Now we'll look at each of these categories using the example found in Figure 1, which depicts the IT architecture used by a public company. It shows the systems and software applications necessary to process inbound, revenue-producing transactions. While the corporate general ledger system is responsible for financial reporting, much of the supporting data regarding the transactions and inventory comes from two connected systems: A mainframe-based warehouse management application and a customer portal.
IT General Controls
With regard to this control objective, in the context of the architecture shown in Figure 1, the internal auditor would have to document and test the effectiveness of the internal controls that secured that architecture. Specifically, the internal controls would have to prevent unauthorized access to the General Ledger system, the Warehouse system, and the Customer Portal. The internal control would have to establish rigorous password protections, firewalls, hardening guidelines, and so on to assure the auditor that the systems in question were "appropriately secured." We'll return to this point later when we introduce the idea of Service Oriented Architecture.
IT Supporting Non-Technological Controls
Following the COSO framework virtually all internal controls are expressed in the format shown in Table 1. Of course, in reality the details might be different or more specific in any given situation, but the principles apply. Internal controls over financial reporting set out a control objective intended to mitigate a risk using a control practice.
Although the internal control described in Table 1 is procedural in nature, and may in fact be entirely manual, it's likely rooted in IT. In our Figure 1 example, there must be a reasonable level of certainty that the general ledger system is receiving accurate, timely data from the warehouse system and the customer portal. The IT department may be called on to document and test these technological factors that support this procedural control.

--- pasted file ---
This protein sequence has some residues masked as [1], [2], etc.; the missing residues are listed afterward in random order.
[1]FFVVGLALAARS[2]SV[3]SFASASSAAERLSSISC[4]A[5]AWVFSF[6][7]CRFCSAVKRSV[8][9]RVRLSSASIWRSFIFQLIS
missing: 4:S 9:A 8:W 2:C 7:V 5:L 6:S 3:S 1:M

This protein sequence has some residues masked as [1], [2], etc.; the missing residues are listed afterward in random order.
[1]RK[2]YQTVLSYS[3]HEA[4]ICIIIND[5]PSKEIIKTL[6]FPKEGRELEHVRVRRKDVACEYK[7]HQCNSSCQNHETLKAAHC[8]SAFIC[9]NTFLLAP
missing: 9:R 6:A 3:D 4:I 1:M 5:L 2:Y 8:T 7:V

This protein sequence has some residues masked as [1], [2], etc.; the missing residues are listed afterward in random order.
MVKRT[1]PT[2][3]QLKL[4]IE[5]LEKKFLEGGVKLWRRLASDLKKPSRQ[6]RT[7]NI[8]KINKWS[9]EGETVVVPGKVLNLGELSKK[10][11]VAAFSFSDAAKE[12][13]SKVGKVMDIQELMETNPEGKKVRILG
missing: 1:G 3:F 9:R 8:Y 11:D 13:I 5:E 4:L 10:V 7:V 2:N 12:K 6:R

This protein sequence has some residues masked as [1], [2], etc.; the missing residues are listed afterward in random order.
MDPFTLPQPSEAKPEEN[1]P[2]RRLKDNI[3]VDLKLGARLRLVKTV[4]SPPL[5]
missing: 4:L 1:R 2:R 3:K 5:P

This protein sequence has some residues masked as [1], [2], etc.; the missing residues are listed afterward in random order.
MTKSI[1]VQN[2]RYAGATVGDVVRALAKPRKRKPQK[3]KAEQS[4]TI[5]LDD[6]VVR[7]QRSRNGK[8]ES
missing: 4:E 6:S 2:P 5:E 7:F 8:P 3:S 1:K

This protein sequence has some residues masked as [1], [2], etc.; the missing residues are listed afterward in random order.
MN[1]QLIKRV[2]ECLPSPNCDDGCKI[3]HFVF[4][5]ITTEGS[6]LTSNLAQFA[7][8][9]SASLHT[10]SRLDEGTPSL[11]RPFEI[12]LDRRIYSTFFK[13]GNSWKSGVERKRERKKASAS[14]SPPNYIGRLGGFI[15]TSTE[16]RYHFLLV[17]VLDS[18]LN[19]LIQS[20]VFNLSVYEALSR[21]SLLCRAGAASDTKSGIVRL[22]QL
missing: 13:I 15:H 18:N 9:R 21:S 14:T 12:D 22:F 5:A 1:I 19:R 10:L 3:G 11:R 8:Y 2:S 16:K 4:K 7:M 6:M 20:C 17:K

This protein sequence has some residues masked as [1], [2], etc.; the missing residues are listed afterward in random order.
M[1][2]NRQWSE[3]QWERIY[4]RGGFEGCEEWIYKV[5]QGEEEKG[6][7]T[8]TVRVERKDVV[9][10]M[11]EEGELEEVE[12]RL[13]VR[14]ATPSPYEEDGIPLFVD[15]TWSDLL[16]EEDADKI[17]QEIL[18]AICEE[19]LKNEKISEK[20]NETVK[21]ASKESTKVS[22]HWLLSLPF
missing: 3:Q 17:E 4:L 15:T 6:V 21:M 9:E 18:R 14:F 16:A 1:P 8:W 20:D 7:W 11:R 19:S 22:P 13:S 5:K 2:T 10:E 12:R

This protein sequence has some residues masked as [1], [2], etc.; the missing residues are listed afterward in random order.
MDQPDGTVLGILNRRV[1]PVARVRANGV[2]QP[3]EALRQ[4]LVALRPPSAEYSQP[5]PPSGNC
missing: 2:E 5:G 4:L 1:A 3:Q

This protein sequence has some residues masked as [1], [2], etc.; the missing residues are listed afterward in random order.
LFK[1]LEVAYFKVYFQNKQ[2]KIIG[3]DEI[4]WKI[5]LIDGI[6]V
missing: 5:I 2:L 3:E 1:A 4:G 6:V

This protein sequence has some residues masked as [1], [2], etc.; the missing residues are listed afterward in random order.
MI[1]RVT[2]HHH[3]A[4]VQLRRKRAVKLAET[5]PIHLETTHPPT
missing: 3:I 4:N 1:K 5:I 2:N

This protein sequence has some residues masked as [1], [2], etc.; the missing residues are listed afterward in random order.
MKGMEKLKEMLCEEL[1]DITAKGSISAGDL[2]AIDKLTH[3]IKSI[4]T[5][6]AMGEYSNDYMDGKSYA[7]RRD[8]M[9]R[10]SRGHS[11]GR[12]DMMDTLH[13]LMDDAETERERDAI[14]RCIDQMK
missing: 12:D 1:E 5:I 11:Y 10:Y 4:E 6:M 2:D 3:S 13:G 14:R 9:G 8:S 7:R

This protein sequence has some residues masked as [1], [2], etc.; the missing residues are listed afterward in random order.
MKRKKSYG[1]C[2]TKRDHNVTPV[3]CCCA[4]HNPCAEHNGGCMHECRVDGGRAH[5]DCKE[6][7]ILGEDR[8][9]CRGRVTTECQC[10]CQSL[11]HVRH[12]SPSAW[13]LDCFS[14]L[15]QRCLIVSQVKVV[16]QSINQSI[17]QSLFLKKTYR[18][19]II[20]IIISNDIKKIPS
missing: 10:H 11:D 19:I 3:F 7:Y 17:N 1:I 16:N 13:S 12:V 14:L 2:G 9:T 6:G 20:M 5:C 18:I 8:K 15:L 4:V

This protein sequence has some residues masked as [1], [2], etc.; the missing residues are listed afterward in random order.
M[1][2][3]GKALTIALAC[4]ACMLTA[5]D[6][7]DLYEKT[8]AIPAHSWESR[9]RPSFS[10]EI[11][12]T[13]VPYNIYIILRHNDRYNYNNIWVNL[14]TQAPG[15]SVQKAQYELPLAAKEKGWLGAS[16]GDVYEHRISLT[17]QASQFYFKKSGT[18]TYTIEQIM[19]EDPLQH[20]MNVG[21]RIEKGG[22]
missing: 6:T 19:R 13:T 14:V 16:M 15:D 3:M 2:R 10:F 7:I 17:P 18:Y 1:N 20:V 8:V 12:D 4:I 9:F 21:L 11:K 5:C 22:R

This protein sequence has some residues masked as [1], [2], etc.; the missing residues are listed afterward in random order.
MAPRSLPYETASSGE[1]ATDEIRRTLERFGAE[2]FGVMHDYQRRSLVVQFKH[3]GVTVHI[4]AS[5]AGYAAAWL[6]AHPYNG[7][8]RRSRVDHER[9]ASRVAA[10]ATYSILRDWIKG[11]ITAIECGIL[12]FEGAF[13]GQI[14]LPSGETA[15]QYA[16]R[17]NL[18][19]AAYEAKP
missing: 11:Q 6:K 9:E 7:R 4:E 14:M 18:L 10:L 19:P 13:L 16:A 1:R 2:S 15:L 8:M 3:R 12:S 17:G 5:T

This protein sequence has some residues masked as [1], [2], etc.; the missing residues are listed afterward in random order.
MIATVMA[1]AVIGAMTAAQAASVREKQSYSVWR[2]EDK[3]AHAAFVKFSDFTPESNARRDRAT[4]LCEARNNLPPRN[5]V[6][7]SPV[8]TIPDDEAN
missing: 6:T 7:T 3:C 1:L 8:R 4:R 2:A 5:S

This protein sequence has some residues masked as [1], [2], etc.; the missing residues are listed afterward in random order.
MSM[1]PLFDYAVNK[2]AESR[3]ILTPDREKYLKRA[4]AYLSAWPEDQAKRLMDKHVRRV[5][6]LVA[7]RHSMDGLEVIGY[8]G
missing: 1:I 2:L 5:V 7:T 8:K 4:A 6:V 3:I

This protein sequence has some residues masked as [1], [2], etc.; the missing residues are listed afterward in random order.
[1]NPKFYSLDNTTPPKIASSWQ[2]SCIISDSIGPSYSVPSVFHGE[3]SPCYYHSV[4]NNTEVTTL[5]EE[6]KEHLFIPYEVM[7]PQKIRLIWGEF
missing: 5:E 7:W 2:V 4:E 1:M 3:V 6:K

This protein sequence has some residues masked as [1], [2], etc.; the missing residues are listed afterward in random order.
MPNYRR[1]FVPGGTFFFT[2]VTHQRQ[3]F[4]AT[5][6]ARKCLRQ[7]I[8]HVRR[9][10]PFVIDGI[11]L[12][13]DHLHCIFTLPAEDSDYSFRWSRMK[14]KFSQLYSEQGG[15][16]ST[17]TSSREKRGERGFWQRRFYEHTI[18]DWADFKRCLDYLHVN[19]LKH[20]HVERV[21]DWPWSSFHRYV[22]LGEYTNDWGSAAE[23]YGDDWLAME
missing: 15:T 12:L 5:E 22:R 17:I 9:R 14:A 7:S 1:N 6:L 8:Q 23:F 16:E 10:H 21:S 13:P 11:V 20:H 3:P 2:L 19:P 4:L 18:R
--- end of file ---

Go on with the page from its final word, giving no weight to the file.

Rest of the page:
Let's look at an example of what could go wrong. Material weaknesses usually manifest themselves in fraud. Consider the practice known as "channel stuffing." Channel stuffing involves creating bogus revenue by colluding with customers. To earn a high bonus, an executive might ask a customer to place a large order on December 28. The revenue is booked for the year, but on January 2, the goods are returned. This device might seem obvious, but it happens all the time and it can be quite hard to detect or prevent in a large, complex organization.
If the company doesn't have effective internal controls over invoicing and inventory and the IT systems that support those controls then it's more vulnerable to the risk of channel stuffing than it would be if it had robust controls. The channel-stuffing example also highlights one of the key principles of internal controls over financial reporting, which is the segregation of roles. It's usually required that one individual, such as a salesperson, can't be able to book a sale, take possession of the merchandise, request shipping, and book the revenue into the general ledger. A fraud such as channel stuffing is much harder to prevent or detect if role segregation isn't practiced as one of the internal controls.
Consider then, what happens, when the architecture is opened up as an SOA.
Internal Controls in a Transition to SOA
SOA's Impact on Internal Controls